LG G3 vs Apple iPhone 5s
The G3 offers laser autofocus and many shooting modes, yet its picture quality is on par with the iPhone 5s, though LG takes the video round with 4K footage and OIS.
LG G3 comes with a 13-megapixel camera with 1/3.06” sensor, 1.1-micron pixels, and f/2.4 aperture, optical image stabilization and a two-tone flash. In comparison, Apple has placed an 8 MP sensor of the same 1/3.06” size, allowing for larger, 1.5-micron pixels in the iPhone 5s, plus a two-tone LED flash in its turn. The 5s has a tad wider f/2.2 aperture, and a five-element lens with 31 mm focal length.
The G3 shooter also sports a unique infrared laser emitter on the back, which helps speed up focusing to 0.276s. This means that shooting is very fast, as the G3 takes no more than a second to snap one shot and be ready for the next shutter press. The iPhone 5s' autofocus times have been measured to be between 0.5 – 1 second, depending on the light situation, which is slower than the G3, but also feels very fast.
The G3 camera app offers an abundance of color effects and shooting modes, like auto HDR and the Magic Focus camera option that will capture at different focus settings, leading to a blurred-out background for more artsy photos. Apple's simple, easy to use camera app interface consists only of a few main options, such as Panorama and now-automatic HDR capture, but their execution is fast and flawless. Moreover, you can always achieve most of the modes present on the G3 with 3rd party iOS apps, including the out-of-focus effect.
The iPhone 5s has consistently delivered great results in our camera comparisons, so how does it fare against the new G3? For starters, both phones deliver great images, but color reproduction could have been more accurate – both the G3 and the 5s have warm color overcast in the pictures. The 13 MP camera of the LG G3 manages to capture a very good level of detail, resolving more than the 8 MP shooter of the iPhone 5s.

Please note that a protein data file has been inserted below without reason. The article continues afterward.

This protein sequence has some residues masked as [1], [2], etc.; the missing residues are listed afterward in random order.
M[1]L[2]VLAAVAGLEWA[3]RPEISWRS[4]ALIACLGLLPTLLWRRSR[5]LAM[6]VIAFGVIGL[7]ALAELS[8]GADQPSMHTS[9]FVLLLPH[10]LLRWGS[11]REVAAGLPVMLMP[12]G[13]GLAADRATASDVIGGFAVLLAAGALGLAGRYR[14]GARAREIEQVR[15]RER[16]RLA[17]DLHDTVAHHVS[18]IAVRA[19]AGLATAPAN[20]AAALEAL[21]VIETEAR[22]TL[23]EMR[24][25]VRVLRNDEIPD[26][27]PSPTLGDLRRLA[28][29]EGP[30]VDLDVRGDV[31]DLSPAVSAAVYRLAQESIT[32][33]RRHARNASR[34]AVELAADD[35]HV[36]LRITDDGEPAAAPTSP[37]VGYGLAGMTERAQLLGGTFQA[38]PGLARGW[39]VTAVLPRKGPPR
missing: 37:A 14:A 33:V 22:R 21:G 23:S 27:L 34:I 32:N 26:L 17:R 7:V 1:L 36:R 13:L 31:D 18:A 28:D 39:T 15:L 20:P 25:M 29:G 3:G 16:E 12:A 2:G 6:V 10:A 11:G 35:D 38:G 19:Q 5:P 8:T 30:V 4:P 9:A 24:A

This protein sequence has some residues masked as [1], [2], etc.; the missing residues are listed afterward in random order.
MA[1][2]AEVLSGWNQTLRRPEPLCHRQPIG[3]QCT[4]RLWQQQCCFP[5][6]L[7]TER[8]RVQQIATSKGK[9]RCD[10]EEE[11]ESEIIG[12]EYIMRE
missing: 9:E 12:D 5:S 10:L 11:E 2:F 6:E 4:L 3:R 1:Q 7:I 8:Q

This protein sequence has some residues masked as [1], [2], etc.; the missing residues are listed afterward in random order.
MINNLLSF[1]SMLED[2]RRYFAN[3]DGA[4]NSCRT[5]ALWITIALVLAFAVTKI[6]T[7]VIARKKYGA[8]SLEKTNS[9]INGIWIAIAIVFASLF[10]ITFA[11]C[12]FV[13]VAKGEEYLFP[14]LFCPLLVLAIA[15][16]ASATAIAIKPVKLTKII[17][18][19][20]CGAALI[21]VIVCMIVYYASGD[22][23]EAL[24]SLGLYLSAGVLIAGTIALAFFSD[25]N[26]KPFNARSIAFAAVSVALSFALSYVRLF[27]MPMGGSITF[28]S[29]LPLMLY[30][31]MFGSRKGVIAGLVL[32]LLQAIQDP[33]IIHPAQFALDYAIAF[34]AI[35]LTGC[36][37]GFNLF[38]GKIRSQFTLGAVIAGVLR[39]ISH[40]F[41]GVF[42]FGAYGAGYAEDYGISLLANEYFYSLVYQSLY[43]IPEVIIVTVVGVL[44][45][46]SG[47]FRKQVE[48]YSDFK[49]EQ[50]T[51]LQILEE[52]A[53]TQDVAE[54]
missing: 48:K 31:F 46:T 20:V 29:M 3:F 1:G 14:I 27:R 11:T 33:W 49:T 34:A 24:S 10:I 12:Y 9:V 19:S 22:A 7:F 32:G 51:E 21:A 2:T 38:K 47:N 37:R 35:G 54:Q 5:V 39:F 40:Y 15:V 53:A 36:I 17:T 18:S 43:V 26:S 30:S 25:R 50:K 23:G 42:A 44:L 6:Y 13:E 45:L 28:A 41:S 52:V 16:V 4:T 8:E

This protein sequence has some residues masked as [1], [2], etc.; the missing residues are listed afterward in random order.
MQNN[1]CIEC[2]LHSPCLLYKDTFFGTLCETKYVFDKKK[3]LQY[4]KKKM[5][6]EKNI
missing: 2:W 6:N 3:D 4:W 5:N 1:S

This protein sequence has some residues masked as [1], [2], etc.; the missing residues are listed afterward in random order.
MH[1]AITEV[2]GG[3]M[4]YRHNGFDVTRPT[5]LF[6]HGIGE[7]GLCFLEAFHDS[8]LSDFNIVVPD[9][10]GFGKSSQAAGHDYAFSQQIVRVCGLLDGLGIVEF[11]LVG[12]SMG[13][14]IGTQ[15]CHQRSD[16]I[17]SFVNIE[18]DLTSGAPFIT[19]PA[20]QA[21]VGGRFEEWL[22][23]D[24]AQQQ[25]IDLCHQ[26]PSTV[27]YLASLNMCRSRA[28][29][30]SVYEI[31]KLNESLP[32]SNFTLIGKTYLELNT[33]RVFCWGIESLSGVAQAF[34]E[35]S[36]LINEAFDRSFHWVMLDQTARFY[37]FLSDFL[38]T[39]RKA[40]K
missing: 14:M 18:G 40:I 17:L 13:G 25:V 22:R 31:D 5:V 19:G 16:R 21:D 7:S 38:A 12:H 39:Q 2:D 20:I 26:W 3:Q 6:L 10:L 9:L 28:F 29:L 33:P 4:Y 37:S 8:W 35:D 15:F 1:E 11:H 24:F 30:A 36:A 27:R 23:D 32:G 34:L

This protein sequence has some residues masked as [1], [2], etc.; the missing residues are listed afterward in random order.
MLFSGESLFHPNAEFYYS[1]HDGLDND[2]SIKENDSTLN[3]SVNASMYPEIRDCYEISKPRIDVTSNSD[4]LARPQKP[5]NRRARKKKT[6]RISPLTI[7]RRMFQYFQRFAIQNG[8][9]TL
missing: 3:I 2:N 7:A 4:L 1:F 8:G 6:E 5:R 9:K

LG's phone can record ultra high-res 4K video at 30fps, as well as 1080p video, while the iPhone 5s makes do with 1080p only, which, however, is more than adequate for any purpose. The G3 video is fluid, very steady on account of the OIS mechanism, and sports quick exposure adjustments while panning around. The iPhone 5s produces a smooth and vivid footage, too, though you need to tap on the screen to make the phone focus on closer objects, as it doesn't do it automatically. Footage from LG's phone looks a tad more vivid and saturated, and with a step lighter exposure than what the iPhone 5s captures. The G3 records a very strong sound to accompany the videos, though not as clean as the iPhone 5s musters.
The much larger display and wider codec support of the G3 make for a richer multimedia experience.
The iPhone 5s gallery, as well as the one on the G3, offer grid thumbnail view of your photos and videos. LG lets you pinch-to-resize the thumbs in the gallery, but the editing options aren't built-in, unlike the photo editing on the iPhone 5s. Instead, upon pressing the edit button, LG offers you to take the action either to Google Photos, or the preloaded Photo Punch application, which has a tailored editing interface.
The music players sport categorization options by artists, albums or playlists, but the sound and equalizer effects on the G3 are built into the player's interface, while on the 5s you have to go to the general settings app to change them. The LG G3 has an amplified 1W speaker on the back, which still doesn't sound as strong and full as the loudspeaker that Apple equipped on the iPhone 5s.
Video playback on the large display of the LG G3 is a very enjoyable experience, especially considering that the stock player runs everything you throw at it, at up to the whopping 2K resolutions, while on the iPhone 5s you have to convert many popular formats before they can be played back. LG's video player is also feature-rich, letting you add subtitles, captions, or detaching it, and playing the video in a small window, while doing something else with the phone.